Not to mention America could be Panem any day now.; )
Zero’s autobiography isn’t there.
Douglas Adams is one of the authors that you either love or don't understand what the fuss is all about. I personally agree with you, I found the Hitchhikers series to be dull, not particularly witty or funny, and essentially pointless. However, my two brothers absolutely love the Hitchhikers series, think it one of the best series of all times. To this day they still quote lines from the book.
Yea, Neal Stephenson. Four times. I’ve read everything he ever wrote. Not so sure about Anathem though.
And about half of PKD’s book.
Surprised the “shanara” books by Terry Brooks didn’t make the list.
What the heck is a “trope”?
Watchmen over I, Robot?
That’s... that’s a bold statement.
“that really seemed to “get right” just what it might be like when humanity made “first contact” with an alien race.”
And what a great movie series it would make. Just as exciting as “Star Wars.” With today’s tech,,,,, no problem!
Rendezvous with Rama should be higher
this list was written by jerks
“Trope” is a fancy modern way of saying “theme” or “motif.”
I think that they did...
The Mote In God's Eye
by Larry Niven and Jerry Pournelle
The accidental killing of a group of emissaries to Earth threatens man's survival.
**** Minor Spoilers To any that haven't read the book********
WTF?!? Did the people that write the description even read the same book? Granted it's been over 10 years since I read the book. But as I recall the "emissaries" didn't go to earth but to a human colony in a different solar system, and they weren't really "emissaries", but a colonizing force that were directed to crash their craft into the sun if it was discovered the system was already occupied by another species so they couldn't be traced back to their home planet. so they weren't killed "accidentally".
NPR? WhO cares what they think about anything
No Jack Vance on this list? Absurd.
The Man in the High Castle, Phillip K. Dick. Come on, a masterpiece. Farnham’s Freehold, Heinlein, really a classic. I recall parts of both of these novels today, having read them over 35 years ago.
You can stop there.
I noticed that they only mentioned the first, not the entire series.
Because they made a movie out of it that really blew?
I don't know. Military. NPR. Go figure.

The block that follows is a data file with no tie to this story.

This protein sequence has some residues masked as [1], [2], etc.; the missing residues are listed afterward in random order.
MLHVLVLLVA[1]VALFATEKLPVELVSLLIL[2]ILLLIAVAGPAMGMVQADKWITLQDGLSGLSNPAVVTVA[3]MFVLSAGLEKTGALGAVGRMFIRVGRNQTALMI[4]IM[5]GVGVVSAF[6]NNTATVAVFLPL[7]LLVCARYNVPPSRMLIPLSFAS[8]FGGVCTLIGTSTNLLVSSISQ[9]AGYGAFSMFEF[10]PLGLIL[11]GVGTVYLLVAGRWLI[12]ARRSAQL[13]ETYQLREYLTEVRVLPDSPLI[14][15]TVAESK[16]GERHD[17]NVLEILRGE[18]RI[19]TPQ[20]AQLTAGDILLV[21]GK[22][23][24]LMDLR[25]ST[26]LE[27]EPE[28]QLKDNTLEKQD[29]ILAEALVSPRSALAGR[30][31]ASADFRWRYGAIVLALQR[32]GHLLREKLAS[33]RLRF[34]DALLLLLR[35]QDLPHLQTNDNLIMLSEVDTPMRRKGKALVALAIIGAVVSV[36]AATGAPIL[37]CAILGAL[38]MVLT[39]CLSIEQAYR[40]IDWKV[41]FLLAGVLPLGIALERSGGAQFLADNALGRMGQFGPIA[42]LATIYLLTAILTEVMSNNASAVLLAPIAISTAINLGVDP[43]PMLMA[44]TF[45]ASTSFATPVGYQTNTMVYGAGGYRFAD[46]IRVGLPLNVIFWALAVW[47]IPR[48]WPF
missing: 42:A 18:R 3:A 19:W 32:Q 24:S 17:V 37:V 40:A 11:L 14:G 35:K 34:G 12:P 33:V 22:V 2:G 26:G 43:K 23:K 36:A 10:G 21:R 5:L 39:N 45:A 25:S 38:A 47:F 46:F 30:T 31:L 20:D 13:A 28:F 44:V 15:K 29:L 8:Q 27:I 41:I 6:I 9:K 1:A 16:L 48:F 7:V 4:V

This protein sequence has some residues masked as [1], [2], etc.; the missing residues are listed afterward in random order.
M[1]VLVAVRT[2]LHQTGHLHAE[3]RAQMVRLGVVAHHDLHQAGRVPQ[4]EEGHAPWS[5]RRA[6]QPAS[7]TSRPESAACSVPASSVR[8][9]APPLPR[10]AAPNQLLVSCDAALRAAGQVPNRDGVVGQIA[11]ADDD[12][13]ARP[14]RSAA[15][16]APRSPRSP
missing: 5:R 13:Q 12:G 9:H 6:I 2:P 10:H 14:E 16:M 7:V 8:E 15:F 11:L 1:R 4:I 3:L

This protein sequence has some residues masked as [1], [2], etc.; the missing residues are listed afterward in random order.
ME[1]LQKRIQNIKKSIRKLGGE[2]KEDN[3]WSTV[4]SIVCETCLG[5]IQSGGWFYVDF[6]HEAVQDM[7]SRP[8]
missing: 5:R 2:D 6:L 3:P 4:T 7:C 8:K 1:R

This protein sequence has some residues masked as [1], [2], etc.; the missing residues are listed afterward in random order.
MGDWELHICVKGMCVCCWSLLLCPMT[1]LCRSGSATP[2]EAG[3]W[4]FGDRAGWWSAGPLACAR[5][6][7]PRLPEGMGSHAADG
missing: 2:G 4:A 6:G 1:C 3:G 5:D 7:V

I’m glad the Foundation trilogy made it in the top ten. My favorite of all time.
I like those fantasy books “I never thought this would happen to me...”. Oh.....not THAT kind of fantasy book. Sorry.
I agree some of the ‘top pics’ are just crap....Yawners.
I am surprised any of Heinlein’s books made an NPR list, he did not care much for pansy socialist types.
I really need to read “A Canticle for Leibowitz” I’ve just always wanted to read it because of the great title and never have.
Some of these I’ve read, and all of those have been good, although I wasn’t crazy about “Brave New World”.
“A Clockwork Orange” was one of the greatest reading experiences of my life. I’d recommend it to anyone. There is a glossary of the thugs slang and at the start you’ve got to turn to it all the time. But by the end you can pick up a new word’s meaning just from context. It’s like learning a new language.
And the first Dune book is also one of the greatest reading experiences, you are in a whole ‘nother world and yet it is complete.
I’m not a big sci fi/fantasy person, but there a a few things I would suggest, and admit it, they seem to have been pretty “big tent”. I mean “The Once and Future King”? But OK, going with all that....
No Blade of Grass by John Christopher, I read this years ago when my then sci fi loving bf got it for me. I don’t really remember the story, but I did enjoy it a lot.
Samuel R. Delaney, I had a short story collection by him and he was a very elegant writer. My recollection is that he wrote the single best sentence I’ve ever read.
Ridley Walker by Russell Hoban. “The heart of the wood’s in the heart of the stone” Something like that. I really enjoyed this book too.
Now, as I said, I’m not a sci fi person and if I re-read some of these I might find them objectionable for various reasons, so, you know, don’t flame me if you hate them!
But to me they were all great reads and I WILL see if I can get “A Canticle for Leibowitz” and also “The Moon is a Harsh Mistress” for my kindle.
Maybe have a sci fi late august!
No. 67: The Sword Of Shannara Trilogy
It’s from the listeners and the folks that heard about it on the Internet. I saw it posted on both reddit and digg, and I’m sure it was elsewhere. Sorry that I didn’t post it here.